Senate Approves Alan Davidson to Head NTIA
Agency has big role in handing out broadband subsidy billions
The Senate voted Tuesday (January 11) to approve the nomination of open internet advocate Alan Davidson, a longtime executive with Mozilla and Google, to head the National Telecommunications & Information Administration, but there was plenty of Republican pushback.
As head of NTIA, Davidson will be responsible for overseeing $48 billion in broadband subsidy money authorized in the recently passed infrastructure act.
The vote was 60 to 31, with the majority of Republicans voting against confirming him to the post, though no Republican took the floor to speak against him. Among the Republicans who did vote "aye" was Commerce Committee ranking member Roger Wicker (R-Miss.), though Communications Subcommittee ranking member John Thune (R-S.D.) voted "no."
That vote came after an over-two hour cloture vote Monday (January 10) to advance the nomination to the full Senate for a vote, which signaled the vote would not be a bipartisan love-fest.
Also: Jessica Rosenworcel Pledges Cooperation with New NTIA Chief
It also came after Sen. Maria Cantwell (D-Wash.). chairwoman of the Senate Commerce Committee that had referred Davidson's nomination to the Senate did come to the floor to speak in support.
She said Davidson understands the public and private sector issues, with a wealth of experience in both. She also said it was key to have more coordination of the billions of dollars in broadband subsidies the Congress has authorized--some $65 billion in new spending--across various agencies and state governments.
Cantwell said that coordination, with the FCC and Department of Agriculture among others--would take a skilled hand, and would also take balancing affordability and access issues, which Davidson understands.
She said there was much work to do in leveraging all that broadband money, but that nothing was more important than getting broadband to homes and securing the grid.
NTIA is the President's chief communications policy advisory arm and oversees government spectrum holders much as the FCC does for private licensees.
Davidson has been senior adviser at the Mozilla Foundation, billed as “a global nonprofit that promotes openness, innovation, and participation on the internet.” Before that he was VP of global policy, trust and security with Mozilla, which was the lead legal challenger to the FCC’s decision under Republican leadership to eliminate net neutrality rules.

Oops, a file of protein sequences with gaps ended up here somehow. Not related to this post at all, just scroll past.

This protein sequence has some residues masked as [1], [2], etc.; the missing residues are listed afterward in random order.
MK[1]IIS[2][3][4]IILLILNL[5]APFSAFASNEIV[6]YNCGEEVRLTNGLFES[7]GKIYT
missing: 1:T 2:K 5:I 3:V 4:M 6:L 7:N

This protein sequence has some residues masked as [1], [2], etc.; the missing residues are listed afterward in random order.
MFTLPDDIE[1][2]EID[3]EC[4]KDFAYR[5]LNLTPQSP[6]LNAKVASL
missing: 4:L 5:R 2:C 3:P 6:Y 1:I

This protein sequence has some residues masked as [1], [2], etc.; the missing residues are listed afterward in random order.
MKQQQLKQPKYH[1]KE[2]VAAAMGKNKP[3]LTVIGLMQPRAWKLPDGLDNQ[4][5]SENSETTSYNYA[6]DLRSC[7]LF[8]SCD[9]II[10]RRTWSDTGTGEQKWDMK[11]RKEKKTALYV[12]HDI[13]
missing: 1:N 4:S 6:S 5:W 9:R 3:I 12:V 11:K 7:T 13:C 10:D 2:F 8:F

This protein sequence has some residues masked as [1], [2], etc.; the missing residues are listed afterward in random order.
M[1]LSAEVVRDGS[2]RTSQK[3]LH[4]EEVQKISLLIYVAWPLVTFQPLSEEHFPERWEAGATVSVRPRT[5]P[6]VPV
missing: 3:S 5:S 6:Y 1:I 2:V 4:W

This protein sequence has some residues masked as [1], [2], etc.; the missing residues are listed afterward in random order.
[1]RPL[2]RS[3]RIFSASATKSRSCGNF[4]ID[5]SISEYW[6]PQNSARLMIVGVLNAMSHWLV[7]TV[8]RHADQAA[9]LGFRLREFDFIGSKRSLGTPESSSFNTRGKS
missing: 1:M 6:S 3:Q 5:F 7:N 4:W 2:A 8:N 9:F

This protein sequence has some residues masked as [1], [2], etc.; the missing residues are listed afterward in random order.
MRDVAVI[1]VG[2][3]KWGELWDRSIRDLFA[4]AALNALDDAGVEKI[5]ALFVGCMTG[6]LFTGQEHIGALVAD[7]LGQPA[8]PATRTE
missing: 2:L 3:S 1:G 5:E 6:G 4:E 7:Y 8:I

He is also a former member of Google's policy shop, heading up government relations in Washington for seven years. He is also a nonprofit leader, having been the director of New America’s Open Technology Institute.
"Alan Davidson’s confirmation brings a tireless public interest advocate to the fore at NTIA at a time of unprecedented opportunity across the full range of the agency’s work," said current OTI director Sarah Morris. "I had the privilege of working with Alan during his time at OTI and know that his commitment to promoting an open and accessible internet for all runs deep."
Morris echoed Cantwell's sentiments. "His knowledge and experience will be a key asset to NTIA as it works to close the digital divide, improve management of the airwaves, protect digital privacy, and improve coordination across government on a host of other tech policy issues." ■
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Contributing editor John Eggerton has been an editor and/or writer on media regulation, legislation and policy for over four decades, including covering the FCC, FTC, Congress, the major media trade associations, and the federal courts. In addition to Multichannel News and Broadcasting + Cable, his work has appeared in Radio World, TV Technology, TV Fax, This Week in Consumer Electronics, Variety and the Encyclopedia Britannica.